Food and Drug Administration, HHS.
The Food and Drug Administration (FDA) is amending the food additive regulations to provide for the safe use of acidified sodium chlorite solutions as an antimicrobial agent on finfish and crustaceans. This action is in response to a petition filed by Alcide Corp.
The regulation is effective December 30, 2004. Submit written or electronic objections and requests for a hearing by January 31, 2005. See section VI of this document for information on the filing of objections.
You may submit written objections and requests for a hearing identified by Docket No. 2003F-0128, by any of the following methods:
- Federal eRulemaking Portal: http://www.regulations.gov. Follow the instructions for submitting comments.
- Agency Web site: http://www.fda.gov/dockets/ecomments. Follow the instructions for submitting comments on the agency Web site.
- E-mail: email@example.com. Include Docket No. 2003F-0128 in the subject line of your e-mail message.
- FAX: 301-827-6870.
- Mail/Hand delivery/Courier [For paper, disk, or CD-ROM submissions]: Division of Dockets Management (HFA-305), Food and Drug Administration, 5630 Fishers Lane, rm. 1061, Rockville, MD 20852.
Instructions: All submissions received must include the agency name and docket number for this rulemaking. All objections received will be posted without change to http://www.fda.gov/ohrms/dockets/default.htm, including any personal information provided. For detailed instructions on submitting objections, see the “Objections” heading of the SUPPLEMENTARY INFORMATION section of this document.
Docket: For access to the docket to read background documents or comments received, go to http://www.fda.gov/ohrms/dockets/default.htm and insert the docket number, found in brackets in the heading of this document, into the “Search” box and follow the prompts and/or go to the Division of Dockets Management, 5630 Fishers Lane, rm. 1061, Rockville, MD 20852.Start Further Info
FOR FURTHER INFORMATION CONTACT:
Mical E. Honigfort, Center for Food Safety and Applied Nutrition (HFS-265), Food and Drug Administration, 5100 Paint Branch Pkwy., College Park, MD 20740, 301-436-1278.End Further Info End Preamble Start Supplemental Information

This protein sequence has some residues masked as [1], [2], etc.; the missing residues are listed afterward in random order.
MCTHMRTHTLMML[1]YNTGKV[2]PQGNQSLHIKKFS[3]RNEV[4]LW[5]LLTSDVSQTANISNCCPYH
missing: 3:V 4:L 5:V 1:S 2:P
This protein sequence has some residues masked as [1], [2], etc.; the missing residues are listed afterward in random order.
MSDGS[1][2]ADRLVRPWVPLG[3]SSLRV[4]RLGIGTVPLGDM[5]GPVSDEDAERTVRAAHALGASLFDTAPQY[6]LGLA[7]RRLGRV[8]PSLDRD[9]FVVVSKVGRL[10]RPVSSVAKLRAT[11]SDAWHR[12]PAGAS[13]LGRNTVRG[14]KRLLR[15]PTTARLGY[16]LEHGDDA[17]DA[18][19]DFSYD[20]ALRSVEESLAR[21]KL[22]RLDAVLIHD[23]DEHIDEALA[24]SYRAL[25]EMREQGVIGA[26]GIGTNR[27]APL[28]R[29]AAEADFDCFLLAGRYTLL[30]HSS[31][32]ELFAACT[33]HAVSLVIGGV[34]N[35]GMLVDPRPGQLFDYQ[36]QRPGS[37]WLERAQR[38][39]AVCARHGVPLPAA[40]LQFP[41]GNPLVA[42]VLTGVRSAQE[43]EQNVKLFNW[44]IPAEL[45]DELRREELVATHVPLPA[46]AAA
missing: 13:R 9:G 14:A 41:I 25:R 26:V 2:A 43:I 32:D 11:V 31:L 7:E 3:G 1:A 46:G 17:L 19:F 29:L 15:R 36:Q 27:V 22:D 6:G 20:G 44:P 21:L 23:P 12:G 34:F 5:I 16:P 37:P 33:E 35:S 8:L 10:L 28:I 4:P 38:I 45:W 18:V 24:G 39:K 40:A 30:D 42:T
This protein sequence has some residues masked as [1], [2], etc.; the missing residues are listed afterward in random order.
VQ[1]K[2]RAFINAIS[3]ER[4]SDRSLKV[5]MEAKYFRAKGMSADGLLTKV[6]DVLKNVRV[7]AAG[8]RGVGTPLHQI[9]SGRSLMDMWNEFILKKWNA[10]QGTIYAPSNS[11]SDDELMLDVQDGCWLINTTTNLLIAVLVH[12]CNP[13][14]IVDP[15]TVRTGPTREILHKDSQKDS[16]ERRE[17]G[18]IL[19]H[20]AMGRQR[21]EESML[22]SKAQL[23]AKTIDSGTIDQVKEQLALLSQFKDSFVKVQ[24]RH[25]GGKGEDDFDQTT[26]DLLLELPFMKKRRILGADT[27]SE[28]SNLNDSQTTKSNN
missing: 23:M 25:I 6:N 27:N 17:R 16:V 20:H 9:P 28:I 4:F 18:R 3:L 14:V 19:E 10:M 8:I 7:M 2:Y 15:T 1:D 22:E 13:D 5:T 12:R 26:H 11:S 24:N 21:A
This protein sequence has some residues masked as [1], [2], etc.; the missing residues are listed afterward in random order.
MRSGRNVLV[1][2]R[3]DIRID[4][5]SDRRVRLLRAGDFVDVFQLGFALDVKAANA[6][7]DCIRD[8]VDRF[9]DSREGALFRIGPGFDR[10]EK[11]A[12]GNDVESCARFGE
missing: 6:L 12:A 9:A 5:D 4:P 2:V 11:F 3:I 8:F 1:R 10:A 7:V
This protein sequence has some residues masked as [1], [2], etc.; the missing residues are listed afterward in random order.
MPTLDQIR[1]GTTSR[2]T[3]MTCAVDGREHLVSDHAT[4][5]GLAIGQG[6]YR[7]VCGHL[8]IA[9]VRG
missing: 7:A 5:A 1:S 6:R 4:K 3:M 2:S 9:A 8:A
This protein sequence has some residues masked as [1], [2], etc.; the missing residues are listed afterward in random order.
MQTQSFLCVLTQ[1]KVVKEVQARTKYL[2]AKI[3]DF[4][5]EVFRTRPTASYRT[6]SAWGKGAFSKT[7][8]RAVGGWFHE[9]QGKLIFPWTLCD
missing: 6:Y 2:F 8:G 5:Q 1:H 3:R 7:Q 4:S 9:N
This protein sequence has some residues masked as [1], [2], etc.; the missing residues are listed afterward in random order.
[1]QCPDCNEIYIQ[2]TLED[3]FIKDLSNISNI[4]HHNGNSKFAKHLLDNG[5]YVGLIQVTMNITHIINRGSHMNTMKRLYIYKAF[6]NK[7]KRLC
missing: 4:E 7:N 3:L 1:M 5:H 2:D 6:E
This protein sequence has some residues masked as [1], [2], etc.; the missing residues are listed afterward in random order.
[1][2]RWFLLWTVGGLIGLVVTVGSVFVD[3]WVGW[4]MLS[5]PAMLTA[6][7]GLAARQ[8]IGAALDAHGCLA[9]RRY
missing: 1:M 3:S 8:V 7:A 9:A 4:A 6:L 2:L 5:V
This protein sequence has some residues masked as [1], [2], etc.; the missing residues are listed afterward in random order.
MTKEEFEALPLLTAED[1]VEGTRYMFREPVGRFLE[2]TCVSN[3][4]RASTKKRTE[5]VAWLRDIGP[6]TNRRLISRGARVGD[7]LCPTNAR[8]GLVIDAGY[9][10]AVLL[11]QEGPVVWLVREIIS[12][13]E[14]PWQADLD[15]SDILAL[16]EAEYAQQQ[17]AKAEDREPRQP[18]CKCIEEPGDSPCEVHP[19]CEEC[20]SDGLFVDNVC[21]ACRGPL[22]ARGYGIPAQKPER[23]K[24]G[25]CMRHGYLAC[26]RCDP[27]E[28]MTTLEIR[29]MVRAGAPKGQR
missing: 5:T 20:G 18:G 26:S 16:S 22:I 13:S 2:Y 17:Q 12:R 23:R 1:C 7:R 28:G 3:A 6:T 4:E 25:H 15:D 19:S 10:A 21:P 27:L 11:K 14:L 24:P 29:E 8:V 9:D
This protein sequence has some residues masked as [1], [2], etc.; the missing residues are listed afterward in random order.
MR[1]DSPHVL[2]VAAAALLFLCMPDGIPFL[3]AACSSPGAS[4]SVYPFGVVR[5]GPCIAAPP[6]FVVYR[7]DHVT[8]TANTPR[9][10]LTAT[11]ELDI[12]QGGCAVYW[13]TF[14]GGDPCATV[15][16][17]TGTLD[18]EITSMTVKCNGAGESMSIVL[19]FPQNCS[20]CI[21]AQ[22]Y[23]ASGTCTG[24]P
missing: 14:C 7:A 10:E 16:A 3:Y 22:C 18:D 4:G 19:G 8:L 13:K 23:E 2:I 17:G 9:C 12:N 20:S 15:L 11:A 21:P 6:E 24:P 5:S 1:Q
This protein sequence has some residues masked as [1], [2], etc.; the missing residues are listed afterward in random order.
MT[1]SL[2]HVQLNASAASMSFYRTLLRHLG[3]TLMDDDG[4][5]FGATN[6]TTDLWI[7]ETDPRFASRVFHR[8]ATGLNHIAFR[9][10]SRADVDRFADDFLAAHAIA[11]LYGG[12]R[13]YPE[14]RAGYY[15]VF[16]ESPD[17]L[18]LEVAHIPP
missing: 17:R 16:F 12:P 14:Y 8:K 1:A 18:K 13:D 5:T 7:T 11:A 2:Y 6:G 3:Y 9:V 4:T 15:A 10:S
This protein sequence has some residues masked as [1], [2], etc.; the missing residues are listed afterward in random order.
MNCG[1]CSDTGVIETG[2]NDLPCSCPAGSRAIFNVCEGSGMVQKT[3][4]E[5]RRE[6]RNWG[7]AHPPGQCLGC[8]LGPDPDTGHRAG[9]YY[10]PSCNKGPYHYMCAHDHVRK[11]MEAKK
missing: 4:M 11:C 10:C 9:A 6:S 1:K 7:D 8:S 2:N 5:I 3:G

In a notice published in the Federal Register of April 10, 2003 (68 FR 17656), FDA announced that a food additive petition (FAP 3A4743) had been filed by Alcide Corp., 8561 154th Ave. NE., Redmond, WA 98052-3557. The petition proposed to amend the food additive regulations in § 173.325 Start Printed Page 78304 Acidified sodium chlorite solutions (21 CFR 173.325) to expand the permitted use concentration and to expand the pH range for acidified sodium chlorite solutions as an antimicrobial agent in water and ice intended for use on seafood (fresh or saltwater).
Under the Antimicrobial Regulation Technical Corrections Act of 1998 (ARTCA) (Public Law 105-324), the use of acidified sodium chlorite solutions as an antimicrobial agent on seafood is subject to regulation by FDA as a food additive. Such solutions are to be used on food in the preparing, packing, or holding of the food for commercial purposes, and therefore, such use is exempt from the definition of the term “pesticide chemical” (21 U.S.C. 321(q)(1)(B)(i)). Moreover, in the “Legal and Policy Interpretation of the Jurisdiction Under the Federal Food, Drug, and Cosmetic Act of the Food and Drug Administration and the Environmental Protection Agency Over the Use of Certain Antimicrobial Substances” (63 FR 54532 at 54541, October 9, 1998), FDA discussed, in the context of its jurisdiction over antimicrobial substances, what constitutes “processing” of seafood; this interpretation is unchanged by ARTCA. FDA stated that fish that is harvested is “processed.” Consequently, activities done postharvest to seafood, such as handling, storing, preparing, heading, eviscerating, shucking, or holding, would be activities done to “processed food,” not raw agricultural commodities. Therefore, under ARTCA, fish processing operations and commercial fishing vessels would not be considered a “field” or a “treatment facility where raw agricultural commodities are the only food treated” (21 U.S.C. 321(q)(1)(B)(i)), and thus, an antimicrobial applied to seafood at such locations would not be subject to regulation as a “pesticide chemical,” but instead would be subject to regulation as a “food additive” under the Federal Food, Drug, and Cosmetic Act (the act).
Although the use of acidified sodium chlorite solutions as an antimicrobial agent on seafood is regulated under section 409 of the act (21 U.S.C. 348) as a food additive, this intended use may nevertheless be subject to regulation as a pesticide under the Federal Insecticide, Fungicide, and Rodenticide Act (FIFRA). Therefore, manufacturers intending to market acidified sodium chlorite solutions for such use should contact the Environmental Protection Agency to determine whether this use requires a pesticide registration under FIFRA.
In consultation with the agency, the petitioner agreed to limit the proposed use of the additive to a concentration of 1,200 parts per million (ppm) and pH ranging from 2.3 to 2.9 as an antimicrobial agent to reduce pathogenic bacteria on finfish and crustaceans. FDA has evaluated data in the petition and other relevant material. Based on this information, the agency concludes that the proposed use of the additive is safe and the additive will achieve its intended technical effect. Therefore, 21 CFR part 173 is amended as set forth in this document.